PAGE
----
Push-ups

Push-ups

If you ask people what their favourite floor exercise might be, they probably wouldn’t say push-ups. That’s because they’re more often than not associated with punishing exertion and images of muscle-bound GI’s doing push-ups under the orders of a fierce drill sergeant.
But it doesn’t have to be that way. There are lots of variations on the classic push-up that are safe and guaranteed to work your upper body – without placing your body under excessive strain.
Push-ups are a great way to tone and strengthen your chest, shoulders, triceps and the muscles at the back of your arms.
Incline push-ups are ideal for absolute beginners as they will help you develop initial strength and form if you haven’t exercised for a while.
Stand 2 or 3 feet in front of the object you are going to push against with your feet shoulder-width apart. Extend your arms and place your hands on the object. Keeping your spine straight, bend your arms and inhale as you slowly lower your body to the object.
Hold the position for about 2 or 3 seconds, then exhale and slowly push away. Aim for 10 push-ups in your first attempt, adding another 5 each day until you begin to feel they are getting easier. This means you’re ready to progress to the next step
Modified push-ups are sometimes known as ‘cheater’s push-ups’, but really, they’re a sensible, low-impact technique that will enable you to build endurance and fitness steadily.
To begin, get down on all fours, with your arms extended. Your knees should be bent at slightly more than a 90 degree angle to ensure that you’re resting on the spot above your kneecap. Feet can be in the air or placed on the floor, but don’t cross your feet at the ankles as this can put extra pressure and stress on your lower back. Remember to lower and lift your body as a single unit – don’t let it bend or sag.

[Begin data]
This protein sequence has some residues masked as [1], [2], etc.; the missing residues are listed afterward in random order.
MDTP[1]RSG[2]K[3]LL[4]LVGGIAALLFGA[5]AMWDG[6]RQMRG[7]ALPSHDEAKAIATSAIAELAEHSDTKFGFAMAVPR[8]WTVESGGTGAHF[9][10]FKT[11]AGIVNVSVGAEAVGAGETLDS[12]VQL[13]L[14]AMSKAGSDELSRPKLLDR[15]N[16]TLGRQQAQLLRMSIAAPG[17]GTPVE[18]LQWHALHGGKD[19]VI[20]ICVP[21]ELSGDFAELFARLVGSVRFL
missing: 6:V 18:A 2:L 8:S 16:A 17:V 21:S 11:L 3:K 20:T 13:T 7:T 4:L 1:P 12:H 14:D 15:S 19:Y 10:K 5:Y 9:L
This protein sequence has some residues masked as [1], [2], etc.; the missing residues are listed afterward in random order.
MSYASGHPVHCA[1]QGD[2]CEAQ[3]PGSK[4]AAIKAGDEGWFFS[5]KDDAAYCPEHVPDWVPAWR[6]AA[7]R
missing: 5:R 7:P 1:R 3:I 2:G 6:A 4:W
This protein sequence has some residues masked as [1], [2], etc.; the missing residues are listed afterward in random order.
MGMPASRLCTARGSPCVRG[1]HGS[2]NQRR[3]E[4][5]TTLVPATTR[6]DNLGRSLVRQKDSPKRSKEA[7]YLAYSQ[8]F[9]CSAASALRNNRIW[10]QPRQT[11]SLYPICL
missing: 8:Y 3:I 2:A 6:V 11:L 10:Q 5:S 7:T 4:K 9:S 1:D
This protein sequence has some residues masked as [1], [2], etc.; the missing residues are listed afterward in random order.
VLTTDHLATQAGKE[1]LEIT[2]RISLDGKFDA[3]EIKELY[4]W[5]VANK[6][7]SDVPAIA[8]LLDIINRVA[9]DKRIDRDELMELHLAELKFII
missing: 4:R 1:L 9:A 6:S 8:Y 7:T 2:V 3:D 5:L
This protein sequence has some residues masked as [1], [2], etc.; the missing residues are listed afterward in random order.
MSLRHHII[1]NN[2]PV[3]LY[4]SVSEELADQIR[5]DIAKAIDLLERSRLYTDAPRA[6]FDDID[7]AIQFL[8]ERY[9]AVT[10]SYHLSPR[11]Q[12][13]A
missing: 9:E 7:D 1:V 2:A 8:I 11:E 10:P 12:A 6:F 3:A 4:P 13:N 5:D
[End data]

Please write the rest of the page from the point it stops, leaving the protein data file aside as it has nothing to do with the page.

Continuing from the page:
Bend your arms and inhale as you slowly lower your chest to within 3 inches of the floor. Lower down in a slow, fluid movement and don’t allow your chest to slump to the floor. Exhale as you straighten your arms and slowly return to the starting position.
Keep your abdominal muscles pulled in tight and your spine in a neutral position throughout the exercise to eliminate unnecessary back strain.
Where you put your hands during a push-up helps determine what muscles you’re working, so be aware of hand placement. Hands should be shoulder-width apart – not too wide. If your hands are too wide this limits the effectiveness of the exercise.
Don’t exercise too fast. Count: “1 2 3 down, 1 2 3 up”. If you go too fast, you’re not going to give your muscles the time needed to flex and react to the resistance of your body weight.
Above all, be patient with yourself. Don’t push your body to do more than it’s ready for. Beginners may want to start with as little as 3 to 5 repetitions and add more each week. Ultimately your goal should be to complete 3 to 5 sets of 12 to 15 repetitions.
Now you’re ready for the military push-up – named after the army personnel who do them as part of their basic fitness training. It’s not as hard or as intimidating as it first might seem, especially as you’ve been practising the easier methods and your muscles are now much stronger.
It’s important with the military push-up to keep your body stabilised in one straight line throughout the routine. Keep your abdominal muscles contracted and your spine in a neutral position.
Inhale and bend your elbows as you slowly lower your body to within 3 inches of the floor. Exhale as you push back up to the starting position. If you feel any pain or strain in your lower back, stop and go back to the modified push-ups until you build up enough strength to do this variation.
Take your time to develop proper form and strength. Incorporating push-ups twice a week in your exercise routine will ensure a stronger, fitter and more energised body.

CJ – Fitness


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